Somewhat curiously, what he said in paragraph 8 swam out of his ken as he reached paragraph 10, for he concludes:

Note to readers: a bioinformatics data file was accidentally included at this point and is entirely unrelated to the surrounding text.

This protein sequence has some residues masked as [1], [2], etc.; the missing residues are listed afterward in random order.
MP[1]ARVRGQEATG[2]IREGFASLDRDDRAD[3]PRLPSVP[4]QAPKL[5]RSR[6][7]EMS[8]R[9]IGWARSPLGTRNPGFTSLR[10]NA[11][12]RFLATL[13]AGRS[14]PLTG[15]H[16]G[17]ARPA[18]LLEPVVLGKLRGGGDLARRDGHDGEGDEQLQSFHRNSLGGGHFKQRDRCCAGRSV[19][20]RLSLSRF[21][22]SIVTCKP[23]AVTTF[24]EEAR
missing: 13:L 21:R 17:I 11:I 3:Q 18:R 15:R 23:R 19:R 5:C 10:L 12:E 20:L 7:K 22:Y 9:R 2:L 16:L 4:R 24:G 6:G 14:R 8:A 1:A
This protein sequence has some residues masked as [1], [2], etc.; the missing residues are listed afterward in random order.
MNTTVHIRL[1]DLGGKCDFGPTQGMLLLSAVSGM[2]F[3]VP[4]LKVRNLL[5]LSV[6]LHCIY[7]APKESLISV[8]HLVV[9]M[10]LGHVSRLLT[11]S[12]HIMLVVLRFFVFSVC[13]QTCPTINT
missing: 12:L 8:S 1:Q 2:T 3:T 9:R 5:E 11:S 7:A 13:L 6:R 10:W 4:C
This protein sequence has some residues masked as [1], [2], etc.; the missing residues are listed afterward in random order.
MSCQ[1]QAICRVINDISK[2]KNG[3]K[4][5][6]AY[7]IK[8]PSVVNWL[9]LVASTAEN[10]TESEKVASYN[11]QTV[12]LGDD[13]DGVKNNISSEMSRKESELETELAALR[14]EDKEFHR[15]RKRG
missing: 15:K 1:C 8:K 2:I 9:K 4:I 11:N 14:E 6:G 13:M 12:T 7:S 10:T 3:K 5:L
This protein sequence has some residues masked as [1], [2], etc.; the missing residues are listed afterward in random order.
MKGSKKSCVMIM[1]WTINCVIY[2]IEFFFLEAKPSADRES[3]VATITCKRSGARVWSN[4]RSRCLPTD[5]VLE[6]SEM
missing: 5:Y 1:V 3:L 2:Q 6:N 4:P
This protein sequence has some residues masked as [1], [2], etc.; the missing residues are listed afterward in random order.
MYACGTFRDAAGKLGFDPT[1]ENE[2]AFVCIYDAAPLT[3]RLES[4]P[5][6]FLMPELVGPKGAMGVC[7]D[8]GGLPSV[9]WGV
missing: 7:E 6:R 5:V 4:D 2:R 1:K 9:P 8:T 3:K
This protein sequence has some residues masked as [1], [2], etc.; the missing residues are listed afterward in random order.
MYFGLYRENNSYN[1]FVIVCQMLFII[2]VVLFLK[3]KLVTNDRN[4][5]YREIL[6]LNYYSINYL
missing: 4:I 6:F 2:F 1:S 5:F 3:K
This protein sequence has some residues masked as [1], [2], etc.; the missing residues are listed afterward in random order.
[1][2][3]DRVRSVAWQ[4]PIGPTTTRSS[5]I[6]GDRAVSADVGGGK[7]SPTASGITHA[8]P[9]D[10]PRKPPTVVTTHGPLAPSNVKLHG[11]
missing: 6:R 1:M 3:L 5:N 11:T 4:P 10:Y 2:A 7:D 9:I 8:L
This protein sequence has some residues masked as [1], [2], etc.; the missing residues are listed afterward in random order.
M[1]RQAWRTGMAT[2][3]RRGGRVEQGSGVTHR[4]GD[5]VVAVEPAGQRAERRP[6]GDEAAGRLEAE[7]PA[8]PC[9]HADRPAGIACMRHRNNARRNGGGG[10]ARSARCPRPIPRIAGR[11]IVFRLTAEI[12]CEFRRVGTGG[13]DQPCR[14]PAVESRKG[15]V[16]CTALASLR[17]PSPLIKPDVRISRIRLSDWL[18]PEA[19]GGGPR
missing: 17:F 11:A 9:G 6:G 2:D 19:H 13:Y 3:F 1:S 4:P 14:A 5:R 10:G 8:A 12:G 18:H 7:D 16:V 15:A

'Taking all these facts into consideration,considering the pain and sufferings and mental agnoy the deceased persons had till their .death and the loss of expectations of lifeand considering the age of the persons, itseems to me that it will be reasonable tofix Rs. l,000/- on this account to the plaintiff in each of the suits.' _We find that the Subordinate Judge wasright in paragraph 8 and wrong in paragraph. 10. And what is stranger still, allthe three plaints allege not the pain and suffering of the deceased which alone are compensable under Section 2 of the Act but 'thegreat mental pain and shock due to thistragedy' to the plaintiffs for which there isno remedy except words of sympathy. Theobservation of the lower Court in paragraph 10 that 'the plaintiffs have claimed inall these cases a further amount of Rs. 5000/-for the value of pain and suffering for eachparty under Section 2 of the Act' is eitherambiguous or a misreading of the averments.We disallow the award of Rs. 1,000/- each,made by the trial Court under the head provided for in Section 2 of the Act.